How to find other Mother-and-Baby home deaths

Like everyone else in Ireland, I’ve been aghast at the revelations of the treatment of the bodies of babies and infants who died in the Tuam Mother and Baby Home between the 1920s and the 1960s. Once again, we’re reminded how little value independent Ireland placed on its own children, with particular loathing and cruelty reserved for the children of the poorest and most vulnerable.

And it is Ireland that bears responsibility, not just the Catholic Church. The men and women who ran these institutions were our parents, grandparents, aunts and uncles, not alien occupiers dispatched from the Vatican, as some recent anti-Catholic commentary seems to imply.  I remember my father jokingly threatening me with Salthill Industrial School for some misdemeanour in the early 1960s. He knew, and I knew, that there was horror behind its doors.

Bystanders most of us may have been, but innocent? No.

St. Joseph’s Industrial School, Salthill, Galway c. 1960

As a researcher, the aspect of the Tuam story that struck me most strongly was how local historian Catherine Corless went about retrieving the memory of the children who died in the Home. She examined all the local death records in order to identify the deaths of those who had died in the Home and then bought individual General Register Office print-outs at €4 each.

And of course all of these records are now free online and easily searchable up to 1964. And there are many other Mother and Baby Homes whose infant deaths have not been retrieved, where the memory of those children is still obscured.

So it’s now possible and simple to extend what Catherine did to those other children. This is a list of the fourteen homes being investigated by the Mother and Baby Homes Commission.

Pick a home, go to the Advanced Search section of the IrishGenealogy civil records site and confine the search to that home’s Registration District, with the age at death 0, 1 or 2 . Then just work your way, year by year, through the death records, as Catherine did. It quickly becomes clear just how appalling the child death rates were in those institutions.

The deaths of Paul Dunne (7 weeks) and Malachy Byrne (6 months) in Sean Ross Abbey, Roscrea in 1939. This is one of the Homes under investigation

Where are they all buried? Almost none in marked graves, that’s for sure. At least the act of retrieving their names might begin the process of ensuring they are not completely forgotten.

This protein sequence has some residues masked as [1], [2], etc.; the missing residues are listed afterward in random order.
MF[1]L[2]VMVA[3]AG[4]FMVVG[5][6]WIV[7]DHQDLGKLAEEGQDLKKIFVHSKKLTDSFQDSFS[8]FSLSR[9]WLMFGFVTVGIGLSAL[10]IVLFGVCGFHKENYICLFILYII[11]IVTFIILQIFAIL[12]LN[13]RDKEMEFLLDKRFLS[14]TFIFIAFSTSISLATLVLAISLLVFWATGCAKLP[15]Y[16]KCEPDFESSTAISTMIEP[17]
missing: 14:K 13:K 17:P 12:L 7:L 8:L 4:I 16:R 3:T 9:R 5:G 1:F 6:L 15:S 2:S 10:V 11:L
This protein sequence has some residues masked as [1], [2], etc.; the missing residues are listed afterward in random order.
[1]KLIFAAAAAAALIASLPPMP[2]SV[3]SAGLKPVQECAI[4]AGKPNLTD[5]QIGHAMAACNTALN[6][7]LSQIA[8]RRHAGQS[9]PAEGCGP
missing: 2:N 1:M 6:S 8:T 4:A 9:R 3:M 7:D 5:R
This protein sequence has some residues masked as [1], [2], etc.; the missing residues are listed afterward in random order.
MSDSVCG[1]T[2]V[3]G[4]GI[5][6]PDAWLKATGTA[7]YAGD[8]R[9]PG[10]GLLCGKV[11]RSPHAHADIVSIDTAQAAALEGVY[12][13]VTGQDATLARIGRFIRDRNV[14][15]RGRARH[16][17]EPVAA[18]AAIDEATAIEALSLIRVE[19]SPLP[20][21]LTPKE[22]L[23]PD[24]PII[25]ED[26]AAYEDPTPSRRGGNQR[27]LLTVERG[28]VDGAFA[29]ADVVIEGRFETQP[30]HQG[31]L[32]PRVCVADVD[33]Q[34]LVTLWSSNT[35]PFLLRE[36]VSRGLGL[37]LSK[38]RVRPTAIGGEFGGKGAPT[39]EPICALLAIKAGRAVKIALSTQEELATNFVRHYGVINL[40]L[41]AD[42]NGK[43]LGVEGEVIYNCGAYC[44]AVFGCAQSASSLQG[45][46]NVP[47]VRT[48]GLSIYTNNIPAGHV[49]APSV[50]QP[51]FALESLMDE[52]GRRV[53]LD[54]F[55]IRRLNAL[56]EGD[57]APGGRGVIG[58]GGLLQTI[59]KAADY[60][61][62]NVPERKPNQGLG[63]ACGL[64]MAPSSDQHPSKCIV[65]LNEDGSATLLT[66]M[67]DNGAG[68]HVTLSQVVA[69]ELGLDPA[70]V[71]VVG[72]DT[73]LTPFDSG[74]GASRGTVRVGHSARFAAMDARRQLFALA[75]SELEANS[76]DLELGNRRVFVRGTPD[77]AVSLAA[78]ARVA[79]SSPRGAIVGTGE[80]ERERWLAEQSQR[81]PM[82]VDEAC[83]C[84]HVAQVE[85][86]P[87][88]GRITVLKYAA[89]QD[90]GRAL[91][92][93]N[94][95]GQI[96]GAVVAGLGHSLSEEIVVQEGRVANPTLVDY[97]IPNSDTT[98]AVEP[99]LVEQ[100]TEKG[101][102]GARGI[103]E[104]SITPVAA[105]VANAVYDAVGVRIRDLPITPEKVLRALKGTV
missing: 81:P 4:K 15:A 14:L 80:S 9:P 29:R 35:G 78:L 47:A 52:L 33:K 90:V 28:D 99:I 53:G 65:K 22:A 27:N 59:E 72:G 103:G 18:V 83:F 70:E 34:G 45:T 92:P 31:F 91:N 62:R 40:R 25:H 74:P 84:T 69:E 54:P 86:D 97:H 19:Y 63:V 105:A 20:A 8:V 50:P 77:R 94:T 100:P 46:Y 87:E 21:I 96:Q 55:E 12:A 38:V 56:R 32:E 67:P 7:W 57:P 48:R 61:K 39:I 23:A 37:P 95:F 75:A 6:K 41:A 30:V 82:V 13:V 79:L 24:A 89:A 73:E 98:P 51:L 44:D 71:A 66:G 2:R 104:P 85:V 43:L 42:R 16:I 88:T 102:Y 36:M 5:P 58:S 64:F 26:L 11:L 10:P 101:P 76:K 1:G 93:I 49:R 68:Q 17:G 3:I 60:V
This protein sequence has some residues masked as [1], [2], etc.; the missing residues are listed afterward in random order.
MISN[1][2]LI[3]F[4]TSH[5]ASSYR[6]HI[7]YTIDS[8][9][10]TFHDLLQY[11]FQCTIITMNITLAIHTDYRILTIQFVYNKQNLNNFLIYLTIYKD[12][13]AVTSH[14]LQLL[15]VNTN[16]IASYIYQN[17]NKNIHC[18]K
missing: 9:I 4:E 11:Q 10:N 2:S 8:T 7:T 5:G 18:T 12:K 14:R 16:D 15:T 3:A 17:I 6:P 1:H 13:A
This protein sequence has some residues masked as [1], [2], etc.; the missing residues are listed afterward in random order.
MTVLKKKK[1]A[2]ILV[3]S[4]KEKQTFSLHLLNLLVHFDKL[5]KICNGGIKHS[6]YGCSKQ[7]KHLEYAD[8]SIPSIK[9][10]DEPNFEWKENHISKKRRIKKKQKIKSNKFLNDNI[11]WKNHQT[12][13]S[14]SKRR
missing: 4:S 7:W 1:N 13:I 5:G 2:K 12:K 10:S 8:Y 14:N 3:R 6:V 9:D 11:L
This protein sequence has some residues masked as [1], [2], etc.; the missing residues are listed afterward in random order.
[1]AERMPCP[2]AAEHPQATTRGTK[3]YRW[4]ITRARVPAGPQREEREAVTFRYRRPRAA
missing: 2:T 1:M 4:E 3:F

22 thoughts on “How to find other Mother-and-Baby home deaths”

  1. I think all those being confirmed could take as a second memory name, one of those poor children. This may seem strong, but how else, outside of prayers, can one honor their memory. And at the same time be sure this is the last “NEVER AGAIN” shot heard about the world. Far too many of these “never again ” responses lately. Humans will never change, though Lord knows we do try.

    1. You want people to honour the memory of those children by getting their children to sign up to the very organisation responsible for this outrage.
      Has the past taught you nothing?

  2. How horrifying. What created this mindset to dispose of infants in this manner. It certainly wasn’t a teaching of the church, at least not as long as I have lived. What happened to Pro life? All I can conjure up in my mind is the loss of the idea of the value of life from suffering of the past generations that numbed them from life’s value. Did they lose their dignity of human life?

    I think of our modern times, since Roe v. Wade in America at 40 million, plus abortions done in this country and think how sick some of our American citizens are.

    There is no excuse.


  3. This is very hard to read, very hard personally because I know the pain of losing a child, a baby. I can not imagine this happening, but it did. I hope and pray that somehow these little ones will always be remember and cherished .

  4. Thanks for this, John. It’s very important that all this information is brought to light and Catherine Corless should be awarded whatever the highest honour we have (at the very least an invitation to Aras an Uachtarain to thank her and I hope she goes if asked – she was great on the Late Late Show last evening). When the eventual scale is revealed by research like this then I hope that the denials will cease. There are two sides to this and both must shoulder the ‘blame’ to a greater or lesser extent. The best memorial is to make information open so that these kinds of deeds cannot be hidden – unfortunately as humans I think we are fated to repeat horrible behaviour by whatever group has the upper hand at a given time and it seems that the other group will allow itself to be browbeaten.

    1. Well said Margaret! I agree with your sentiments. It is atrocious, sad and never to be forgotten. We must learn from this. Too often no one wants to reveal the ugliness and try to leave it in the past – that is WRONG!

  5. John – I think this is an important idea – how do we make sure that several people are not doing the same thing? Is there any thought to signing up to work a particular home and set of years so this information can be provided to the Committee in a standard format OR is this same thing being done by Committee? Also I think Katrina’s idea of adopting one of the names at confirmation is a good idea to keep the memory alive and give thought and discussion to what happened and what was allowed to happen.